Opinion #442 – 08/26/1976 (58-76)
advertisements, bankruptcy, education, legal programs
Digest: Improper for attorneys to operate a school whose purpose is to give laymen an introduction to Bankruptcy Law and instruction on preparing bankruptcy petitions and schedules for themselves
Code: EC 2-1, 2-2, 2-4; DR 2-102, 2 104, 6-102
May an attorney operate, on his own without outside sponsorship, a school to give laymen an introduction to the Bankruptcy Law and instruction on how to fill out bankruptcy petitions and schedules so that students may proceed pro se?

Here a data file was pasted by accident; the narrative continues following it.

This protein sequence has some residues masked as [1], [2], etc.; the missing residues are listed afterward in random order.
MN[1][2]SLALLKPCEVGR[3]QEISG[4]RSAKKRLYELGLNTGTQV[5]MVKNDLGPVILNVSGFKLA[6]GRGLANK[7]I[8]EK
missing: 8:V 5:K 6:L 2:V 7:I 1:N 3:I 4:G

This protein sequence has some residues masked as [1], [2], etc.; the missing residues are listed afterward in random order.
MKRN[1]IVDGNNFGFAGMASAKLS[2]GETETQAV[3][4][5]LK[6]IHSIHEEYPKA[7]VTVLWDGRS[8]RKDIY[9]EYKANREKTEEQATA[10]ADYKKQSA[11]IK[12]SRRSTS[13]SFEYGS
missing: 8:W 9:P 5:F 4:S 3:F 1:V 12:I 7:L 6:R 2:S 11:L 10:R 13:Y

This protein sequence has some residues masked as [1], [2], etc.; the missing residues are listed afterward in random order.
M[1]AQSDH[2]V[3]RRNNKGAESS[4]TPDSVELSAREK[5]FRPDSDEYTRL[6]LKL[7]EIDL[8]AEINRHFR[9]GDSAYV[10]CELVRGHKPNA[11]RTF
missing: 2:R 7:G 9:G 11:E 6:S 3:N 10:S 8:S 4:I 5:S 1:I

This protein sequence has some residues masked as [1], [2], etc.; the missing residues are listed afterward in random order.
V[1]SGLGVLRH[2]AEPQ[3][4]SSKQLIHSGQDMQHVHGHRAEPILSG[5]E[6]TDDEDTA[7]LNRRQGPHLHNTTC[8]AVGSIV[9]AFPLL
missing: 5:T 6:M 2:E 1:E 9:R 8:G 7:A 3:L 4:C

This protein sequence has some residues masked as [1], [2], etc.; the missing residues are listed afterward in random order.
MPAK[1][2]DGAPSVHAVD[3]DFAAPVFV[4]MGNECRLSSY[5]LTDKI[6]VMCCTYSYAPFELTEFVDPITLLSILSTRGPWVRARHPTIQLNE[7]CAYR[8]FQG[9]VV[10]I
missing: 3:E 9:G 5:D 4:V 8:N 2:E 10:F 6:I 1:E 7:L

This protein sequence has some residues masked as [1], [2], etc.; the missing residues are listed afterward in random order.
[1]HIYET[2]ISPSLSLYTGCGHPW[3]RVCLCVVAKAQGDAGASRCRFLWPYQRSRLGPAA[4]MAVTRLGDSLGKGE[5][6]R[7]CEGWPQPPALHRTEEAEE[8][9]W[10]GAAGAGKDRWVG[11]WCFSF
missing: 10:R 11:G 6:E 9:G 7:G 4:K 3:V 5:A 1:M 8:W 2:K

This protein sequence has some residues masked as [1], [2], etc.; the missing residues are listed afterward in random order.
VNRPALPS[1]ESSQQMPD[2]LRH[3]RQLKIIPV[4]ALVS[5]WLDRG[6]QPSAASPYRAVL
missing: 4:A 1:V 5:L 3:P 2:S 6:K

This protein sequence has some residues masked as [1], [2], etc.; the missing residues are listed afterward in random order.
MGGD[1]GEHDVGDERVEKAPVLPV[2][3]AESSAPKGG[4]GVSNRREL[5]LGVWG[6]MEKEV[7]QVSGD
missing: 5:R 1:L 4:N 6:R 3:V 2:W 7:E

N.Y. State 283 (1972) set forth the guidelines which define the appropriate limits for attorney participation in educational programs designed for laymen. Therein it was decided that lawyers may participate in an educational program so long as such program is properly run. However, the guidelines require that such an education program must:a) “… have as it purpose the imparting of information to the participants, that is, its purpose must be educational in nature. It is improper for a lawyer to participate in a seminar the main purpose of which is to publicize, or make money for its sponsors, the lawyers, or others.”b) “… be sponsored by a bar association, school or other responsible public or private organization. It is improper for a lawyer to participate in a seminar sponsored by an organization lacking in complete responsibility.”c) not allow “an attorney to answer questions of laymen concerning their specific individual problems.”See ABA Inf. 840 (1965).Measured against the yardstick of these guidelines, the proposed school does not fall within proper limits. The question of sponsorship is one of the central considerations. While attorneys may properly receive compensation for participation in educational programs, N.Y. State 283 (1972), ABA Inf. 1021 (1968), the opening of a school by lawyers as lawyers acting independently of any responsible sponsoring organization in these circumstances goes beyond permissible limits. It smacks of an effort to avoid the present strictures against advertising and of an effort to avoid the attorney’s professional responsibility for individual counseling. DR 2-102, EC 2-4, DR 6-102. The latter conclusion is given particular credence by the stated purpose of the proposed school to educate individuals to proceed pro se. Further, it seems highly improbable, given the complexities of Bankruptcy Law and procedures, that individual counseling could be avoided entirely. It seems equally unlikely that lawyers operating such a school could hide the fact that it will be run by attorneys, for surely this would be one of its greatest attractions. These problems could not be cured simply by prohibiting attorneys operating such a school from accepting legal employment offered by students who feel the need for individual advice. See DR 2-104, and the limited exceptions permitted therein.We are mindful of the attorney’s obligation to educate laymen to recognize legal problems and to facilitate the process of intelligent selection of counsel when required. We are also mindful of the attorney’s obligation to encourage and participate in educational programs concerning our legal system and legal problems that frequently arise. However, the Code specifically reminds us that such activities “should be motivated by a desire to benefit the public rather than obtain publicity or employment for particular lawyers.” EC 2-1, EC 2-2. Therefore, under the circumstances here presented, it would be improper for attorneys to operate a school to give laymen an introduction to Bankruptcy Law and procedures.